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“Earwitness” podcast digs into the bewildering case of Toforest Johnson

The new multi-episode docuseries asks the central question: why is Johnson still on death row?

Earwitness Podcast/IHeart

Toforest Johnson has sat on death row over 25 years for murdering an off-duty police officer in 1995, although he has always claimed innocence. The only piece of “evidence” incriminating him despite having a credible alibi and witnesses? An “earwitness’s” testimony who was secretly paid $5,000 in reward money which the state of Alabama did not disclose to the jury or Johnson’s attorneys at the time of Johnson’s conviction and denied for over 19 years. 

The new Lava For Good podcast “Earwitness” is a multi-episode docuseries in which investigative journalist, Beth Shelburne, considers all the facts she has uncovered over her three-year investigation into Johnson’s case. The central question: why is Johnson still on death row?

The podcast has eight episodes in total, with over three being released as of this publication. The remaining five are scheduled to come out over the course of several weeks with the finale releasing on Oct. 31. The podcast features discussions with many key actors in Johnson’s eventual death sentence including the lead investigator, witnesses, jurors, lead prosecutors and the “earwitness,” Violet Ellison.

“It’s funny like the reaction that I get from people when I’m talking about the case as I’m promoting the podcast,” Shelburne said. “Like their jaws are just on the floor. And I was like that three years ago, when I first heard about it, I was like, ‘There’s no way that that could be the only reason this guy is on death row.’” 

Faulty Evidence

On January 19, 1995, Jefferson County Deputy Sheriff Bill Hardy was shot and killed at a hotel in Birmingham. There was no physical evidence left at the scene or any eye-witnesses who saw what occurred leaving detectives with little information to build a case. However, Johnson and his friend, Adragus Ford would eventually be arrested and charged for the murder following Yolanda Chambers lying about them committing the act.

Initially, the state’s case depended on the testimony of 15-year-old Chambers, who told police she knew who killed Hardy. Chambers’ mother got the teenager involved after telling police her daughter was aware of who committed the homicide. Chambers lied repeatedly and told countless versions of what occurred the night of Hardy’s murder. Chambers was also interrogated over 20 times by police and lead detective, Tony Richardson, despite her lies.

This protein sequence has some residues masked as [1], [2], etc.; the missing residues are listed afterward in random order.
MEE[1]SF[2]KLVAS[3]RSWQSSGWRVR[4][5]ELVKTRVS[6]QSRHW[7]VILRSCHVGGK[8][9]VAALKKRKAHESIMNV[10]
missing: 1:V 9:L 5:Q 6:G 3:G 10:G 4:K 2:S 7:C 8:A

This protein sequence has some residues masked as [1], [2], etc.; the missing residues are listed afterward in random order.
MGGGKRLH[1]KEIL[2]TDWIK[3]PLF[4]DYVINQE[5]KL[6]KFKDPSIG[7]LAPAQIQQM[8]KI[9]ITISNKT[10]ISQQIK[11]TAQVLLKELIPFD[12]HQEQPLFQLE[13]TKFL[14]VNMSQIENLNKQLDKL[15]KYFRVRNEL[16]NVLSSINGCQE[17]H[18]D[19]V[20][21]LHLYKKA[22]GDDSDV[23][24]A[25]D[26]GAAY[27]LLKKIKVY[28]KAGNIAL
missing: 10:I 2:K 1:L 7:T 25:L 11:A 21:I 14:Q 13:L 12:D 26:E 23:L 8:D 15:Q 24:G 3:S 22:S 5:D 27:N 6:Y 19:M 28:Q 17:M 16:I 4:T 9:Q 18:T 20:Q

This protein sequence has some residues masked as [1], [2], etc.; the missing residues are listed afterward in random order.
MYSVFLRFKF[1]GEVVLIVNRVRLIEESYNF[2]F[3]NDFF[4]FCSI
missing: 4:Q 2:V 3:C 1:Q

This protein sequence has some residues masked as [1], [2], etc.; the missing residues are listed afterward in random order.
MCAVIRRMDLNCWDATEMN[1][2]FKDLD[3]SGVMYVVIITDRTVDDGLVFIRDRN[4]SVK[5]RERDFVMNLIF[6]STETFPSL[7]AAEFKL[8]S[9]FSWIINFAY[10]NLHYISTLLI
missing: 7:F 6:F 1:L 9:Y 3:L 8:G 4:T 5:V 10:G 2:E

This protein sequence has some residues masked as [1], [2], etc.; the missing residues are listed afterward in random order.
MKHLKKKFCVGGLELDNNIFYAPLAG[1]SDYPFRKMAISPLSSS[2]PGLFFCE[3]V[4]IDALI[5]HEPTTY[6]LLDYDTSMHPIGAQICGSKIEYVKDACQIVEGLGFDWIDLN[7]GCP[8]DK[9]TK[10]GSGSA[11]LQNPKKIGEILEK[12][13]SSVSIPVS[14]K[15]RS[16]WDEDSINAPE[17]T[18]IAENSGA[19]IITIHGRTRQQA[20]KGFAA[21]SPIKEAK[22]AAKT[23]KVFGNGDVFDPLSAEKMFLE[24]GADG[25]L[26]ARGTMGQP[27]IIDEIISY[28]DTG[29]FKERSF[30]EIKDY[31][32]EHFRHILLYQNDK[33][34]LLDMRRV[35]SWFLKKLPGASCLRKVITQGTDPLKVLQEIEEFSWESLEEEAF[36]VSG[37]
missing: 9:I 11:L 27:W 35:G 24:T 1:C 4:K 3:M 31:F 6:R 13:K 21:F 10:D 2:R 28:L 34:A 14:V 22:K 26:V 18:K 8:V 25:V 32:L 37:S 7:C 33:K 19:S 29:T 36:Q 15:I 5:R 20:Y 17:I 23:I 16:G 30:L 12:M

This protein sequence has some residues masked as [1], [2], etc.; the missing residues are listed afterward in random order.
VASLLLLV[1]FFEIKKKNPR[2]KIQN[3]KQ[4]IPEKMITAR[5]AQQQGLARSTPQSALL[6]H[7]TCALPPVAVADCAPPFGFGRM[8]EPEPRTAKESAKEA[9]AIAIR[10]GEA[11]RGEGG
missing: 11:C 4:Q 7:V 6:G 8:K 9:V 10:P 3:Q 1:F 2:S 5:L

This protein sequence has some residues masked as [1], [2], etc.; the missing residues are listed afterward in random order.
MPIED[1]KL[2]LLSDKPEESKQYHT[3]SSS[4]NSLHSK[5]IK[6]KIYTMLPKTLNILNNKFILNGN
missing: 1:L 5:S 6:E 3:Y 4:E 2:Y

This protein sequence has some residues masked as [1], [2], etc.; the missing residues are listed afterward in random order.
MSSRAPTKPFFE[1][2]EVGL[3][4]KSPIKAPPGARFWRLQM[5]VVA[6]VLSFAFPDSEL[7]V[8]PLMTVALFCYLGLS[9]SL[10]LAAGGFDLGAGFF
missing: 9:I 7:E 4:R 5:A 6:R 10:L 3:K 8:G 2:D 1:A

Episode 2 of the podcast documents several tape recordings held between Chambers and Richardson. In those recordings, Chambers would recall an initial telling of events, however, the police would stop the tape recording and then restart it minutes or even an hour later. After the recording began again, Chambers’ story would distort or change to match the narrative police and Richardson were looking to corroborate.

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The night of Hardy’s murder at the time it occurred, Johnson and Ford had alibi witnesses who attested to them being at a nightclub. However, during Johnson’s trial, his lawyers failed to bring those witnesses before the jury. 

After Chambers’ story fell through, the state still continued to pursue a conviction against Johnson, and that is when the “earwitness”, Ellison, came forward with her testimony claiming that she overheard Johnson admit to the killing on a three-way jail call. However, Ellison admitted that she had never seen or heard Johnson’s voice before. Yet, the jury and prosecution still used Ellison’s “earwitness” testimony as the basis to convict Johnson to a death sentence.

No physical evidence, DNA evidence or eye-witness testimony was ever presented implicating Johnson. Purely what, outside of a criminal court, most people would deem hearsay convicted Johnson to death row. Shelburne noted that the hearsay exception was granted to allow Ellison’s testimony.

Although Johnson was convicted, his friend and co-defendant Ford was acquitted, likely because Ford’s family was able to afford a better attorney than Johnson. Johnson was appointed two attorneys by the state who were only paid $20 an hour to work outside the court up to a $1,000 cap.

Calls For a Re-Trial

Throughout Johnson’s time on death row, he routinely appealed to Alabama court to have his sentence withdrawn or a new trial held. However, his appeals have been denied. 

In 2020, Jefferson County District Attorney Danny Carr filed a motion asking the state to hold a new trial for Johnson. Carr’s motion was based on a nine-month review of Johnson’s case and determination that Johnson should have a new trial because, “a prosecutor’s duty is not merely to secure convictions but to seek justice.”

Carr cites several factors as the basis for the motion including Ellison’s secret payment that was withheld by the state and the original prosecutor in Johnson’s case, Jeff Wallace, supporting a new trial. Carr’s motion was also made with extensive deliberation with Hardy’s family.

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However, in December of 2022, the state of Alabama responded to an appeal by Johnson referencing Carr’s motion saying it should be given “great weight” in the court’s deliberation of his appeal. In their response, the state dismissed Johnson’s petition and said that he is not entitled to a new trial based on Carr’s “subjective opinion.”

Johnson and his counsel made a writ of certiorari to the U.S. Supreme Court in April asking the court to take up his case and review his appeal. The Supreme Court will decide on Oct. 2 whether to take up Johnson’s case.